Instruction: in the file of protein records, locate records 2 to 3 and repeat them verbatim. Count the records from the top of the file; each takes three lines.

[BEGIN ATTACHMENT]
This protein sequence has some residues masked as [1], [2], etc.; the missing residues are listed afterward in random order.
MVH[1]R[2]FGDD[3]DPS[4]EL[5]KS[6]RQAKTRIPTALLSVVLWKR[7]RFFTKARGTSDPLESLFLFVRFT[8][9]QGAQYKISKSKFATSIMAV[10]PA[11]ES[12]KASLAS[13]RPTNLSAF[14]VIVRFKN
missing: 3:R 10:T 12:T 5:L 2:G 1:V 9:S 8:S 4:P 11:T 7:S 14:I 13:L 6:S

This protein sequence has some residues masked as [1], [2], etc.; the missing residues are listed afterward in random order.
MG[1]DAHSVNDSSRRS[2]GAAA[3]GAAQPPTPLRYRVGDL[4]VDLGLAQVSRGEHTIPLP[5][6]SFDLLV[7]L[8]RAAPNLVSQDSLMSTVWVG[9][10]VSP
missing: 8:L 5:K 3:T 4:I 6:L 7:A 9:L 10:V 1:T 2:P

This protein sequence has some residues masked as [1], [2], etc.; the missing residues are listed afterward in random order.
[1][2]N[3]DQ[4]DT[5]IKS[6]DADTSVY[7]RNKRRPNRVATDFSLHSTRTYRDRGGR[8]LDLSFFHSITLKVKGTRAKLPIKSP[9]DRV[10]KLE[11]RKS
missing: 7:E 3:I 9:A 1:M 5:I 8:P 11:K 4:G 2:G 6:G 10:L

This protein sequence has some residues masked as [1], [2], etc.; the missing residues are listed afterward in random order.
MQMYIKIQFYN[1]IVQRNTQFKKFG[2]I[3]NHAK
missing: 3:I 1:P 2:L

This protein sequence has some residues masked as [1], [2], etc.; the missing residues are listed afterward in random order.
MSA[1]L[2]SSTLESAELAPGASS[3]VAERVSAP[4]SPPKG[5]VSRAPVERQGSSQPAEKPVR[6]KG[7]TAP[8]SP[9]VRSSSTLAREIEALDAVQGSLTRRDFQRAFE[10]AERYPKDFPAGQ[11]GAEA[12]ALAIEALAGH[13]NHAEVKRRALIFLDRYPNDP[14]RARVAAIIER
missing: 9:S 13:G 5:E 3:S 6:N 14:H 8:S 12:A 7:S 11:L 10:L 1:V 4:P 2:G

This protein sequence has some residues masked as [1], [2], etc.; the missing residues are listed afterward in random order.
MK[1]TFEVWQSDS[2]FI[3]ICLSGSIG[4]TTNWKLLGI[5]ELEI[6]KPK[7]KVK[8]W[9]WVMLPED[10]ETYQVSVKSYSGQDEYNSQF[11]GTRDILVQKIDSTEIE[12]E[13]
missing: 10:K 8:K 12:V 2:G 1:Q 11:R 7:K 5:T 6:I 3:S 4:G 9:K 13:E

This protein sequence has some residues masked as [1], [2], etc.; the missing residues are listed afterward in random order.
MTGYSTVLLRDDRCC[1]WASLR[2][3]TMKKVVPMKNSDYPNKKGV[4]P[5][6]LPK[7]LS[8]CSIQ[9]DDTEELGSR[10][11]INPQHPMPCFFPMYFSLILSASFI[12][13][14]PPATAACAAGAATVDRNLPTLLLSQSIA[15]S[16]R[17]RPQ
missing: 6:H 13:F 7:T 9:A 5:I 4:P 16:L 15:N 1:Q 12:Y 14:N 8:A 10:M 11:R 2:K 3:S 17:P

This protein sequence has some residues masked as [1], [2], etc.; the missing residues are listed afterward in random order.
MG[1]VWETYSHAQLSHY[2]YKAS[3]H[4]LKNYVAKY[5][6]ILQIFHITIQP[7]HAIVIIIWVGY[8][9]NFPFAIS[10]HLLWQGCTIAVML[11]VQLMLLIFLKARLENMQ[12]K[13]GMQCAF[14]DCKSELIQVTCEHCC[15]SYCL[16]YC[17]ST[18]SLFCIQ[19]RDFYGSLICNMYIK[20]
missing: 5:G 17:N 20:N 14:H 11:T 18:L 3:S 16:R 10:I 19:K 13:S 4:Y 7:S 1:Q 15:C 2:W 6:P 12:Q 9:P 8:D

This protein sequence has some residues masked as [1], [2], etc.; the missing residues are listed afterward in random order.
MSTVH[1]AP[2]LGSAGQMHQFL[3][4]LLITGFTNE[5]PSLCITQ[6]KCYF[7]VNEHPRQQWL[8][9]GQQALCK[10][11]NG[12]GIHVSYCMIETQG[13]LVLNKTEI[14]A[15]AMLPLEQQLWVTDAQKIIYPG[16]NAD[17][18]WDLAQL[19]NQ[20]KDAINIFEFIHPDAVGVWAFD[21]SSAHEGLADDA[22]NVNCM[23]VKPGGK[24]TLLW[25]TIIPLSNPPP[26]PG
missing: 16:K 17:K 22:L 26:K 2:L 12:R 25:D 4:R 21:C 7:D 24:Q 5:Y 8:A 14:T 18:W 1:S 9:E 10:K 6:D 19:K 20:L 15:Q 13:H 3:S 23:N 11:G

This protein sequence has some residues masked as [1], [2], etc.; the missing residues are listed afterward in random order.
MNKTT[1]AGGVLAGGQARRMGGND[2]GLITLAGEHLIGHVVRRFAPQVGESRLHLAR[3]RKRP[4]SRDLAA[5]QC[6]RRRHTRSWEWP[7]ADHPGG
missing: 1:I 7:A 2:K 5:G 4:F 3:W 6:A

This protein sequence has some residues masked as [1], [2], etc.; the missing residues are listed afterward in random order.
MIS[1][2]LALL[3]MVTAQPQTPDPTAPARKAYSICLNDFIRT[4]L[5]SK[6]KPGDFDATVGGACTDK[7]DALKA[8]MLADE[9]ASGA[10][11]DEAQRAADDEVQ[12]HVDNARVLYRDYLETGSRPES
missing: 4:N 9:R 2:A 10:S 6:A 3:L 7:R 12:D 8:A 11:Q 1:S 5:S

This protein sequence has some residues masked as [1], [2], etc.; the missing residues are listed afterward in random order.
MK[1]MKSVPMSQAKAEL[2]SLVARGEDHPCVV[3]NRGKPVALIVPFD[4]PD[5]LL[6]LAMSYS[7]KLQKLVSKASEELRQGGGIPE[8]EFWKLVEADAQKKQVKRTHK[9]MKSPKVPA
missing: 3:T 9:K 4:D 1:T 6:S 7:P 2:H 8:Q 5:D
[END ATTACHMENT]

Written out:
This protein sequence has some residues masked as [1], [2], etc.; the missing residues are listed afterward in random order.
MG[1]DAHSVNDSSRRS[2]GAAA[3]GAAQPPTPLRYRVGDL[4]VDLGLAQVSRGEHTIPLP[5][6]SFDLLV[7]L[8]RAAPNLVSQDSLMSTVWVG[9][10]VSP
missing: 8:L 5:K 3:T 4:I 6:L 7:A 9:L 10:V 1:T 2:P

This protein sequence has some residues masked as [1], [2], etc.; the missing residues are listed afterward in random order.
[1][2]N[3]DQ[4]DT[5]IKS[6]DADTSVY[7]RNKRRPNRVATDFSLHSTRTYRDRGGR[8]LDLSFFHSITLKVKGTRAKLPIKSP[9]DRV[10]KLE[11]RKS
missing: 7:E 3:I 9:A 1:M 5:I 8:P 11:K 4:G 2:G 6:G 10:L